HW 2-10 Soln by langkunxg

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									Homework #2 Solutions
Fall 2010 - Solution

1. Warmer. Because energy is added to the room air in the form of electrical work.



2. A water pump increases water pressure. The power input is to be determined.
Analysis The power input is determined from
W  V ( P  P )
 
          2    1                                      50 psia
                                      1 Btu               1 hp     
    (1.2 ft 3 /s)(50  10 )psia                     
                                                       0.7068 Btu/s 
                                                                                                   Water
                                 5.404 psia  ft 3                   
                                                                                                 10 psia
    12.6 hp
The water temperature at the inlet does not have any significant effect on the required power.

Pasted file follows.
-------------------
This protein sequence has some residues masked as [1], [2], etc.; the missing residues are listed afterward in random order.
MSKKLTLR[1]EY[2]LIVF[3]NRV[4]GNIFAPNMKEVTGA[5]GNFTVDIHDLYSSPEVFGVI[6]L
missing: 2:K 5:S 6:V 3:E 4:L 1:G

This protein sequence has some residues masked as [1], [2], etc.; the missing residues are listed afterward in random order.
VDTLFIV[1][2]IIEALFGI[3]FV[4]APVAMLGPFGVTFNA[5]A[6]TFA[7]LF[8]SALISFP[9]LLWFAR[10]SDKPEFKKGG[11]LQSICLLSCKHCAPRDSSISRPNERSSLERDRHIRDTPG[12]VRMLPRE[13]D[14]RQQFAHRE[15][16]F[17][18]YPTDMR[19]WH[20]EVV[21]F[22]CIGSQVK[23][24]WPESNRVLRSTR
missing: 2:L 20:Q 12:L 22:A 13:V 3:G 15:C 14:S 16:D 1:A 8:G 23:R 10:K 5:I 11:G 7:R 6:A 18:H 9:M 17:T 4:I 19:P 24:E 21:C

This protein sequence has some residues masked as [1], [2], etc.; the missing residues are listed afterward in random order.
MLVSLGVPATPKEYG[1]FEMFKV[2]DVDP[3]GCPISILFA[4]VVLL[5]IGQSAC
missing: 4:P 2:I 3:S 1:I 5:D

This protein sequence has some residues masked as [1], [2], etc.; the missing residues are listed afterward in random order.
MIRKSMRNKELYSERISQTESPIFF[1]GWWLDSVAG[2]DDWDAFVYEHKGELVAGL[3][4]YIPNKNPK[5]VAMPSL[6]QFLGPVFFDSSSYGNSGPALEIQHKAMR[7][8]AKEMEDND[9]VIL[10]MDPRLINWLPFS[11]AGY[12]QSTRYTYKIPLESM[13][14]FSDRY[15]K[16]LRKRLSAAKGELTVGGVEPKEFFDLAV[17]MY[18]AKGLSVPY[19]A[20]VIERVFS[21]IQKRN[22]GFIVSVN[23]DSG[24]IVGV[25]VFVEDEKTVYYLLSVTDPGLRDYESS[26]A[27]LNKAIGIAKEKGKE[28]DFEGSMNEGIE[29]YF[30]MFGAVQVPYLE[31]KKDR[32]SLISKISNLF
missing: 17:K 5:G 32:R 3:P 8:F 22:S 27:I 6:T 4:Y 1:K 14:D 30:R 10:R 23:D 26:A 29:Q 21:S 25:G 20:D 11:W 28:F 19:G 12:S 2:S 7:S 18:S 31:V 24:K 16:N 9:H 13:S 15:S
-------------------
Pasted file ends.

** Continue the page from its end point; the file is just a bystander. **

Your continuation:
3. The available head, flow rate, and efficiency of a hydroelectric turbine are given. The electric power output is to
be determined.
Assumptions 1 The flow is steady. 2 Water levels at the reservoir and the discharge site remain constant. 3 Frictional
losses in piping are negligible.
Properties We take the density of water to be           = 1000
kg/m3 = 1 kg/L.                                                    1
Analysis The total mechanical energy the water in a dam
possesses is equivalent to the potential energy of water
at the free surface of the dam (relative to free surface of
discharge water), and it can be converted to work
entirely. Therefore, the power potential of water is its        120 m             overall = 80%
                                                     
potential energy, which is gz per unit mass, and mgz for
a given mass flow rate.
                                             1 kJ/kg                       Turbin         Generator
     emech  pe  gz  (9.81 m/s 2 )(120 m)                 1.177 kJ/kg   e